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Singapore is very proud of its reputation for technocratic excellence. In recent months, government officials have tried to tackle the country’s most pressing question — how to live with COVID-19 — by scrutinizing, modeling and projecting data, as if staring hard enough at those little gray-rimmed boxes on Excel would produce the answer.

The trouble with this strategy is that living with COVID-19 is messy, and the data will never look good. Countries that have been praised for the most meticulous of approaches to the outbreak have stumbled time and again. Ultimately, treating the coronavirus as endemic will require Singapore to do something it may find unnatural: think beyond the numbers.

In recent days, the government reintroduced a host of restrictions to curb a quickly rising case count, which has remained above 1,000 for more than a week. Low by global standards, these figures are staggering for a country that had all but eliminated the coronavirus for several months before the delta variant emerged in the spring. In an interview with Bloomberg TV on Monday, Lawrence Wong, the finance minister who co-chairs the COVID-19 task force, said Singapore should prepare to cope with 5,000 daily cases or more.

By most measures, Singapore’s COVID-19 situation remains under control. With 82% of the population fully vaccinated, 98% of cases have mild or no symptoms. There are 209 cases requiring oxygen supplementation and 30 people in the intensive care unit.

Officials’ major concern is an exponential increase in cases that would overwhelm ICU capacity. Wong said that while just 0.2% of cases end up in the ICU, doctors need to admit 10% into hospitals to provide “timely care” — these include seniors, those with serious symptoms and patients with comorbidities. Intensive care cases stay in the hospital for at least a week, according to Wong. At 5,000 cases a day, 10% can add up quickly, even if those cases don’t all end up in ICU beds.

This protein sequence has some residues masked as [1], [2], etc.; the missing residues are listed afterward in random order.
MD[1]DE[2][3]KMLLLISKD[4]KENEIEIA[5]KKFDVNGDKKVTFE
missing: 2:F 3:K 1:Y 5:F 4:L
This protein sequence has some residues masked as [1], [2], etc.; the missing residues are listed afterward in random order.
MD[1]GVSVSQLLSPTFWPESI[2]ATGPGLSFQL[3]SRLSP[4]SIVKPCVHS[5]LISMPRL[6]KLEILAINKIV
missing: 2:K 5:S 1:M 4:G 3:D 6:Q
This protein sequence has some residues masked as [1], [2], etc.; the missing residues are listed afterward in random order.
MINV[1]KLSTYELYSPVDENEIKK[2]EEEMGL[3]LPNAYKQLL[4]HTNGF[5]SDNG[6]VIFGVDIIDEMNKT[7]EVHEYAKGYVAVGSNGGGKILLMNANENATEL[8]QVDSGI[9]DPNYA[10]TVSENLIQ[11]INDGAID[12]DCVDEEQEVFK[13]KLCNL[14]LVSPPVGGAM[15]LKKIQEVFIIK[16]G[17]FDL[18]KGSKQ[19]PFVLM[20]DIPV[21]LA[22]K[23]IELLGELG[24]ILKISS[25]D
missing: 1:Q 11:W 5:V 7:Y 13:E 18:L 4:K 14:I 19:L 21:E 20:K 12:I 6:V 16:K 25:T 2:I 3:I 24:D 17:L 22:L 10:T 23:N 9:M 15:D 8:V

Singapore’s pathway to what it has called a “whole new normal” broadly relies on a three-pronged strategy (captured in this catchy jingle): test, trace, vaccinate. The government has delivered self-testing kits to every household throughout the month. As of Sept. 20, it had tested 19.1 million swabs in a population of 5.7 million.

The result? Lots and lots of positive mild or asymptomatic cases. Because the government made little attempt to de-stigmatize COVID-19 — catching it is still seen by many as some sort of moral failure or impurity — many Singaporeans justifiably got scared and flooded into emergency rooms. “A lot of people are actually very anxious,” Kenneth Mak, the director for medical services told the Straits Times last week. It’s likely that people who are well are going to the hospital because they are worried and unsure of what to do, he said.

Now the government is hustling to shore up medical staffing and facilities. The latest plans account for 1,600 COVID-19 hospital beds, up from 1,000. Singapore is opening community treatment centers for nonserious cases, providing booster shots for the vulnerable and has introduced a number of services to get people comfortable with the idea of staying home, from telemedicine and hotlines to assigning “recovery buddies.” It’s even deploying the Singapore Armed Forces to help roll out this effort.

This military-grade exercise is Singapore at its finest, but it’s only half the battle. Anyone who looks at data for a living will tell you that numbers are a Rorschach test: You see the story you want to see. Right now, Singapore wants an aggressive COVID-19 tracking strategy, but cannot absorb the information that it produces. That leaves two choices: 1) Stop testing asymptomatic cases because the numbers are scary and, given the high rates of vaccination, lack informative value; or 2) change the public narrative.

That means, instead of playing on fear, urging people to look past the numbers. Success will come down to trusting the smart plans the country is already putting in place. As COVID-19 becomes endemic, managing emotions will be just as critical as managing the virus.

The psychological toll of Singapore’s data-first strategy is high: 73% of respondents in a recent survey fear catching the virus, up from 37% in August 2020, before vaccinations began. More than three-quarters reported feeling sad or depressed, and many parents are again juggling working from home with home-schooling. It’s this type of pressure that pushes people to the brink over arbitrary restrictions. (A live event can have 1,000 vaccinated attendees, but toddlers “need to stay in one place with their assigned play partner,” according to the latest communication from our pre-school.)

Singapore acknowledges the frustrations of its citizens and businesses, yet far too often this is seen as a necessary sacrifice toward a larger goal. “Living with COVID-19,” by definition, means those priorities need to be reversed: Day-to-day life must come first.

Singaporeans are resilient. But waiting for the numbers to paint a pretty picture is a fool’s errand. Far more important is mentally preparing the population for a whole new normal. You simply cannot program your way out of COVID-19 Zero.

Rachel Rosenthal is an editor with Bloomberg Opinion.

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